The Curious Incident of the Dog in the Night-Time, or Why You Should Never Watch National Theatre Live!

curious incident of the dog

National Theatre live is no new phenomenon having launched in 2009 and I decided it was time to give it a go. I loved the book as a kid and now I had the opportunity to watch it in the West End, only I was at a cinema in Leeds. I was actually really excited having booked the tickets well in advance, and sat down with an openly curious mind, almost as curious as Christopher who is the autistic boy that sets out on an adventure of discovery in this well-told tale.

The play is extremely well told and remarkably constructed for the stage. Light and sound being as much a star as Luke Treadaway who earned himself a Laurence Olivia award in 2013 for the role of Christopher. The stage is constructed with a grand and open rectangular floor space that is designed to light up in various gridded structures to create anything from tubes to house blocks. It is an abstract design that would collapse without the innovative and blaring sound design, the racketing of the tube and the experimental use of static to implement Christopher’s state of mind. Explosions of numbers are also projected onto the floor as Christopher solves his mathematical problems. He does so rapidly, and Luke is tremendous in his ability to utter such convolutions that his character demands. It is touching the way he dearly and passionately talks about largely insignificant things, trivial to the context in which they are uttered. It certainly enlightens the beauty with which autistic individuals view the world, be it a mysterious light at the end of a tunnel.

So, what a great play. And, therein lies a fundamental problem; you spend the entire time longing to be in the audience taking in the atmosphere that it is the spatial beauty of the theatre. I will now offer some insights into my experiences sat behind a great canvas that felt like a thick brick wall between myself and the other side (200 Miles down the M1). As my experience of theatre is limited, though I have certainly experienced its splendor, I cannot comment so wisely in comparison to the cinematic screen end of the spectrum. I can only observe my frustration of being sat in a movie theatre and watching a play when I would rather be at the play or sat were I was watching a movie instead. Hypocritical indeed, as I was well aware what my ticket entitled me too!

Nevertheless, my thesis that one wishes to be on the other side (at the theatre) and/or simply watching a movie caused me endless complication as I tried to enjoy what was a fantastic theatrical production, but one that my mind wouldn’t allow. Or, rather the aesthetic hashing of the ordeal is a disgrace for the felt spectator. You need to liberate your mind in order to gain full satisfaction and insight into a piece of art, if you are concerned with factors external to the authenticity of the work, your engagement and experience is duly lost or spoilt by a rigged surface. Such is live theatre and there are a number of explanations (although some are inexplicable) that led to this disruption.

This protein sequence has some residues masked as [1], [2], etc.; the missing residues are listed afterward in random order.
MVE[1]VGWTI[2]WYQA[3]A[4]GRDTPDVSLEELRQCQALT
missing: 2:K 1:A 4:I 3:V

Lets begin with the consequences of the silver screen. The aesthetic of a theatrical experience is of course completely diminished by the latter. The screen acts as a protest to the production; it allows some of it to be shown and that which is shown is inanely reproduced to destroy all reality. What I mean is that the language of cinema is used to represent the theatre and those consequences are fatal. The syntax of the shot, for starters, tries to replicate a well-constructed classical form of film montage. Christopher is shown in a close-up, a reverse mid-shot, a top shot, but never a real wide shot. By real, I mean a wide shot that encompasses the whole stage, a shot that would allow the closest form of resemblance to the theatre. Such a shot is completely disregarded, until the very end when we finally acquire a glimpse of the auditorium and realise how we have just spent two hours not experiencing the theatre at all, but something completely different, perhaps it appears as a film rehearsal might. The empty stage, the actors overacting to find their nuances, the long takes and self-effacing camera angles; it is by no means a film rehearsal but certainly more so than a theatrical experience. The theatre has its own language, with the drama and the stage; it is not infatuated with the décor and montage of the cinema; all the latter is killed with live theatre.